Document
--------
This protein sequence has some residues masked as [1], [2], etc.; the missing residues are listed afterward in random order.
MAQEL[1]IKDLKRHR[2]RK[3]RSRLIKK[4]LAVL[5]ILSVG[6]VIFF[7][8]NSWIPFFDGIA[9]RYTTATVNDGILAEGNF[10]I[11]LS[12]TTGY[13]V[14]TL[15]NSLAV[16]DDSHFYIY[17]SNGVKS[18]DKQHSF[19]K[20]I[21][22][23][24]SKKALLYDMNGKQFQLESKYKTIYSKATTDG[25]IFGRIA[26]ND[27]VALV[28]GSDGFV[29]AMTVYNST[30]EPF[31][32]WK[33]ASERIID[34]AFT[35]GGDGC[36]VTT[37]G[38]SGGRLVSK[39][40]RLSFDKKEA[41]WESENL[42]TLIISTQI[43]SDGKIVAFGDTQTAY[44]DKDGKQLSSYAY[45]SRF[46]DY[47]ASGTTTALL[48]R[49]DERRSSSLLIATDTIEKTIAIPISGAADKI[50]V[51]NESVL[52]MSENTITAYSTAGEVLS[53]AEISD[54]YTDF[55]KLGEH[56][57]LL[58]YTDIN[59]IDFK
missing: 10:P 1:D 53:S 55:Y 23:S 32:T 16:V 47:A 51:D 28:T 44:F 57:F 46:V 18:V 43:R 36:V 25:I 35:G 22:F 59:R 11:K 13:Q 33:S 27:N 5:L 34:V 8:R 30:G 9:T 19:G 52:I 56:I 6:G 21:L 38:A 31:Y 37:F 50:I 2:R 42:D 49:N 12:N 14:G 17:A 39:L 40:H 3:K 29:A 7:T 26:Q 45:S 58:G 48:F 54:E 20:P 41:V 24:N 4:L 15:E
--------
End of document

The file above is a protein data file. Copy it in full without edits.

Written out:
This protein sequence has some residues masked as [1], [2], etc.; the missing residues are listed afterward in random order.
MAQEL[1]IKDLKRHR[2]RK[3]RSRLIKK[4]LAVL[5]ILSVG[6]VIFF[7][8]NSWIPFFDGIA[9]RYTTATVNDGILAEGNF[10]I[11]LS[12]TTGY[13]V[14]TL[15]NSLAV[16]DDSHFYIY[17]SNGVKS[18]DKQHSF[19]K[20]I[21][22][23][24]SKKALLYDMNGKQFQLESKYKTIYSKATTDG[25]IFGRIA[26]ND[27]VALV[28]GSDGFV[29]AMTVYNST[30]EPF[31][32]WK[33]ASERIID[34]AFT[35]GGDGC[36]VTT[37]G[38]SGGRLVSK[39][40]RLSFDKKEA[41]WESENL[42]TLIISTQI[43]SDGKIVAFGDTQTAY[44]DKDGKQLSSYAY[45]SRF[46]DY[47]ASGTTTALL[48]R[49]DERRSSSLLIATDTIEKTIAIPISGAADKI[50]V[51]NESVL[52]MSENTITAYSTAGEVLS[53]AEISD[54]YTDF[55]KLGEH[56][57]LL[58]YTDIN[59]IDFK
missing: 10:P 1:D 53:S 55:Y 23:S 32:T 16:V 47:A 51:D 28:T 44:F 57:F 46:V 18:V 43:R 36:V 25:I 35:G 22:F 59:R 11:K 13:Q 33:S 27:N 5:L 34:V 8:R 30:G 9:T 19:G 52:I 56:I 6:G 21:L 38:A 31:Y 37:F 50:I 2:R 42:D 49:N 12:N 14:G 17:A 39:L 40:H 3:K 29:A 7:T 26:Q 45:S 58:G 48:F 54:E 20:P 41:V 24:N 4:L 15:E